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Concurrency Testing in Java Applications

Testing and optimizing Java code without test automation for handling concurrent activities is rather difficult. Even with test automation, being able to correlate the test activity from the client side to observations of thread, memory, object and database connection use on the server side is difficult at best. This tool describes methods to test concurrency in Java applications and also displays the new technique for correlating about the task that a Java application server is doing on the server side however a load test automation tool drives a
test on the client side.

Most of the IT managers consent about the concurrency testing that it is the right way to determine many performance bottlenecks, resource contention issues, and service interruptions. However, only few of the
developers use concurrency testing becau se the available test tools are not satisfactory.

New Features in EJB 3.1

New features are added to the EJB 3.1. Experts are trying to make changes to the EJB 3.1 for the next version of the Java EE specification. The idea behind these changes is to provide the head's up on the changes as
well as gather your feedback early so t he expert group has the best chance of getting it right. EJB 3.0 is made simple to Java EE 5 by moving away from a heavyweight-programming model. EJB 3.1 targets to build the successes movement down the path of simplicity along with a handful of much-needed features.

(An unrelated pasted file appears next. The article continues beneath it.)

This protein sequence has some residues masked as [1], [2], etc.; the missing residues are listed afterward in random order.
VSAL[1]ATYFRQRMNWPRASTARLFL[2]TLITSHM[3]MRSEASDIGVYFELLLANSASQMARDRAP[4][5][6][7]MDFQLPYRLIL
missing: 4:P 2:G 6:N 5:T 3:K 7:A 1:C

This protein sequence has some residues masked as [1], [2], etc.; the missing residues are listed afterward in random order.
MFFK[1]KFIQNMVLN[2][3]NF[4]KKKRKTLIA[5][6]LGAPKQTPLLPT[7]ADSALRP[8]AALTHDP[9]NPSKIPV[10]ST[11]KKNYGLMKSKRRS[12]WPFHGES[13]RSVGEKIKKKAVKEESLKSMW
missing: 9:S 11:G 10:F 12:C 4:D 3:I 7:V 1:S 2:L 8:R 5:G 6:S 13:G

The features added to EJB 3.1 makes the interfaces optional for EJBs and Singleton Beans, but none of the features has been finalized yet; all of this is really just a peek into the inner workings of the JCP so that you have a chance provide early feedback.

1. EJB Interfaces are Optional

In EJB 3.1, now you do not need to define any interfaces for Session Beans, just like JPA Entities and Message Driven Beans. All you have to do is annotate a POJO with the @Stateless or @Stateful to get a fully functional EJB.

2. The Singleton Beans

A new feature of Singleton Beans is added in EJB 3.1 that is used to store application-wide shared data. The JEE container maintains a single shared instance of an EJB 3.1 Singleton that can cache state across the application tier. Like all other EJBs, Singletons are simply annotated POJOs.

3. Support for direct use of EJBs in the servlet container, including simplified packaging options. Like the web.xml file that resides in the WEBINF directory, you would be able to place an EJB jar into the WEB-INF/lib directory.

4. Support for stateful web services via Stateful Session Bean web service endpoints.

Mar 2008 | Java Jazz Up | 5
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